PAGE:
Despite being born into a farming and cowboy life, George Fox’s ability to resonate with country audiences was anything but natural. Born in 1960, his family moved from Calgary to a cattle ranch outside Cochrane while he was still young, but he didn’t pick up the country music vibe until the age of 20, when he was an exchange student in Sweden. Although he’d already been in a rock band for a couple of years, his host family was interested in traditional country music, so on their request, he brought some records along.
It was then that he started to properly appreciate the music, and when he returned to Alberta’s Foothills in 1988, he started playing around the bars on weekends, and financed his own demos through money that was being set aside for a new tractor. One of the tapes he was selling at his shows eventually wound up on the desk of reps at Warner Music.
They signed him to a deal and set him up with producers Dan Lowe (guitarist for 49th Parallel, Painter, Hammersmith, 451 Degrees, Prototype) and Gerry Martin. His self-titled debut album was released in 1988 and was almost instantly certified gold for 50,000 units sold on the backs of the top 10 singles, “Angelina” and “Lonesome Avenue Goodbye (Goldmine).” “Long Distance” and “RBJ” also spent time on the charts, and the album peaked at #16. Other noteable cuts included the Hank Williams Sr standard “Lovesick Blues” and Wilf Carter’s “I’ve Been Everywhere.”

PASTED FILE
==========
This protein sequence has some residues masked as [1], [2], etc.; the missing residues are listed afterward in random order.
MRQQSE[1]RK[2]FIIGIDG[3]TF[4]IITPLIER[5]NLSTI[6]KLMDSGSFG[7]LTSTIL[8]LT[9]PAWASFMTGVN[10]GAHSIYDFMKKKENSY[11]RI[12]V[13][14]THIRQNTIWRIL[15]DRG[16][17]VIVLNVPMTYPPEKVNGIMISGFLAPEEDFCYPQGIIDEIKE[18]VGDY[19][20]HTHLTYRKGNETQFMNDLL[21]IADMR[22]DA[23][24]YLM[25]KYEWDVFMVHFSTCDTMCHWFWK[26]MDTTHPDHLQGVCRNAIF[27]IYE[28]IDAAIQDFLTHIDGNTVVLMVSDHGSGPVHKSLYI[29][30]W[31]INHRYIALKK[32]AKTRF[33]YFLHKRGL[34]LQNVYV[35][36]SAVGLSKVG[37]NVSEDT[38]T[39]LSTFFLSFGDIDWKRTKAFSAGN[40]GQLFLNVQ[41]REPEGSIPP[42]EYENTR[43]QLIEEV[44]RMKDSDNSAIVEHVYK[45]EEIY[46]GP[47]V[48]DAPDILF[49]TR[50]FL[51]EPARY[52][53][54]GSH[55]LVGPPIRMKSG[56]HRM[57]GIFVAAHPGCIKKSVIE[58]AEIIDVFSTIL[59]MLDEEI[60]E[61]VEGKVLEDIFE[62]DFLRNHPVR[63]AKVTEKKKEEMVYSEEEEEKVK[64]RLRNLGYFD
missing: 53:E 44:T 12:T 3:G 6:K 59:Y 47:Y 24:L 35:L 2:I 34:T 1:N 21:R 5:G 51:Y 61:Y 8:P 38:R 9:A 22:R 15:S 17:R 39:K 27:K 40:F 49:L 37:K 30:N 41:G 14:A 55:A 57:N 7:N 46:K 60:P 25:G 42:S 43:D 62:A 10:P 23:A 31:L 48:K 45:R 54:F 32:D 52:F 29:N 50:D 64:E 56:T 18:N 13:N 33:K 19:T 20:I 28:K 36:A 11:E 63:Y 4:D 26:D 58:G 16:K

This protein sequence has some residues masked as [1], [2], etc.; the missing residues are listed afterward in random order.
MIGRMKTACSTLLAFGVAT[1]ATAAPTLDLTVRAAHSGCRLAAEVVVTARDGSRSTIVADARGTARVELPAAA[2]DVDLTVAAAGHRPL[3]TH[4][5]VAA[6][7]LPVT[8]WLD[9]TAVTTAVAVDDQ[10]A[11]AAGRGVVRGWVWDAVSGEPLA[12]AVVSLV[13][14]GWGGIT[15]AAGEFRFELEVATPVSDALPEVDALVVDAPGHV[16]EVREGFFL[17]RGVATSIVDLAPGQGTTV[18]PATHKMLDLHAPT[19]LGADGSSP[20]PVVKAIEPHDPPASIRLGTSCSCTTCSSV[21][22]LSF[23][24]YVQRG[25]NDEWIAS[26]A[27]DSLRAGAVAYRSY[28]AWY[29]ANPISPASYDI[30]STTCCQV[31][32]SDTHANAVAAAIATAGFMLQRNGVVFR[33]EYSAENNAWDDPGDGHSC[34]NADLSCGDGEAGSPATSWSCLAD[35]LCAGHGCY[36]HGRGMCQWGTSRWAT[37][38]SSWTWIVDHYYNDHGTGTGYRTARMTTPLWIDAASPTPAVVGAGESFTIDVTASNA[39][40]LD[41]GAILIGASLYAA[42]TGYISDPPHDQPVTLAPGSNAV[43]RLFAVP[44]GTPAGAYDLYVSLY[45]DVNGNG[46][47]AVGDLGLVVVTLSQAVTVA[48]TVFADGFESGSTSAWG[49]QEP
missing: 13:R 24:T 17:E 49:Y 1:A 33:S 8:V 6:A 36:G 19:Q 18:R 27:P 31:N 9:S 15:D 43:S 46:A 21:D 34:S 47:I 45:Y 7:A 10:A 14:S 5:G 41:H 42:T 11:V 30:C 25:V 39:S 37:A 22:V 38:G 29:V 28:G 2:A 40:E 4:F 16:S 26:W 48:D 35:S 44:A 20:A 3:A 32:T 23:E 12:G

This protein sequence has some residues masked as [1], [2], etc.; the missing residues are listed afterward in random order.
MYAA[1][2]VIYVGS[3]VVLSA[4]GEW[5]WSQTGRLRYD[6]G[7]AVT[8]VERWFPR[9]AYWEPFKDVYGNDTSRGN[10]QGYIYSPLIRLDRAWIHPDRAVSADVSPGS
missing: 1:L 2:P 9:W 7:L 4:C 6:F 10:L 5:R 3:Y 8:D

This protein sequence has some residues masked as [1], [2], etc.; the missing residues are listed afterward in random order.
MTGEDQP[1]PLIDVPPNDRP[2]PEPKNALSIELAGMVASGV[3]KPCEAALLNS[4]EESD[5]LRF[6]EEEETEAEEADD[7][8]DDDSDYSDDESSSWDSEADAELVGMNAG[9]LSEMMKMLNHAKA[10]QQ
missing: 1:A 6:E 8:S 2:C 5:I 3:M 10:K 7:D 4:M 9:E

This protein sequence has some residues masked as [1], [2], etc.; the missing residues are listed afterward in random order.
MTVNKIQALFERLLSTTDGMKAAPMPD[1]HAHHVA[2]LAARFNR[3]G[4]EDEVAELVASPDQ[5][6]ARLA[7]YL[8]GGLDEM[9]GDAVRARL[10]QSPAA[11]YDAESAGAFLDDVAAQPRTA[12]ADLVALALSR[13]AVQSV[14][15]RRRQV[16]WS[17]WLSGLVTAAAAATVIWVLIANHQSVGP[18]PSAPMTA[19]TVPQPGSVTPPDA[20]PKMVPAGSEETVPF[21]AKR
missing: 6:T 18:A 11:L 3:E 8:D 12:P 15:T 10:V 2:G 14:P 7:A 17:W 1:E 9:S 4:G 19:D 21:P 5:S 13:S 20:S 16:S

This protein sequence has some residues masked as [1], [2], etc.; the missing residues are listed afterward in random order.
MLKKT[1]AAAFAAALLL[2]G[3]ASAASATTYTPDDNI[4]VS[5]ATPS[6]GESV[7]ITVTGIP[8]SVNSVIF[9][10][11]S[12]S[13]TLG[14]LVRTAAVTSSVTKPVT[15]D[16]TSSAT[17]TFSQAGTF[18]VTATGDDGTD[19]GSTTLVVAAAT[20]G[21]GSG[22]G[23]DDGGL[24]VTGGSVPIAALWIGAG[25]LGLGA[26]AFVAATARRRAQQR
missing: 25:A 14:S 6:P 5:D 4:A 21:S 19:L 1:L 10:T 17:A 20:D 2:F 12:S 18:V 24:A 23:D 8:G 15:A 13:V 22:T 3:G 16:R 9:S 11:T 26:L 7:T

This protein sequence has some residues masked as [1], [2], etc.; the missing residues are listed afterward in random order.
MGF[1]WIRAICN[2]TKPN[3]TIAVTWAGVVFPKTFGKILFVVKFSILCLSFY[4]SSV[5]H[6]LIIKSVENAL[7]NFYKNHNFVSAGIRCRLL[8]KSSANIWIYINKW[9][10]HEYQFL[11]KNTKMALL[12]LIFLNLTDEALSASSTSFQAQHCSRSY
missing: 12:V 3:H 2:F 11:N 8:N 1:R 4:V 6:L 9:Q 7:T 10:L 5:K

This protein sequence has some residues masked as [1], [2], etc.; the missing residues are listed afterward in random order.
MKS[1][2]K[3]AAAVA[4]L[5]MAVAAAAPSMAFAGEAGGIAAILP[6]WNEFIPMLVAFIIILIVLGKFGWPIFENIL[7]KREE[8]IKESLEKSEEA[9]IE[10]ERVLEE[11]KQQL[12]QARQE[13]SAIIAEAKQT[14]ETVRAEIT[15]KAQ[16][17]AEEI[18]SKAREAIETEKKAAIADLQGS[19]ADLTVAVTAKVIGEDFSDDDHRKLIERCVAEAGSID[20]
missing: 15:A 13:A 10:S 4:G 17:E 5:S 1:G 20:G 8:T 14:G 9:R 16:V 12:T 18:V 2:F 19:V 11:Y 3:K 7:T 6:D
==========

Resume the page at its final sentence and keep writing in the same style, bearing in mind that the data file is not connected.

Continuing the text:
After earning a Juno nomination for country male vocalist of the year and a CCMA (Canadian Country Music Association) award for rising star of the year, he followed it up a year later with more gold success in the form of WITH ALL MY MIGHT. Brian Ahern and Gregg Brown were added to the production team of Lowe and Martin, and recorded in Nashville, the album was nearly six months in the making. But proof was in the pudding, and four singles made it to the top 10 – “No Trespassing,” “Bachelor Girl,” “Lime Rickey,” and the title track. Warner’s American arm caught on to what all the buzz was about, and released the album Stateside, along with three cuts from the debut – “Angelina,” “Hey Johnny,” and “Goldmine.” For his efforts, Fox became one of the hottest tickets on the tour circuit, hitching rides on tours by Randy Travis, Dolly Parton, George Strait, and Willie Nelson, playing to sold-out crowds across Canada, and also making a couple of stops along the way in the US. And he was again nominated for a Juno for country male vocalist of the year.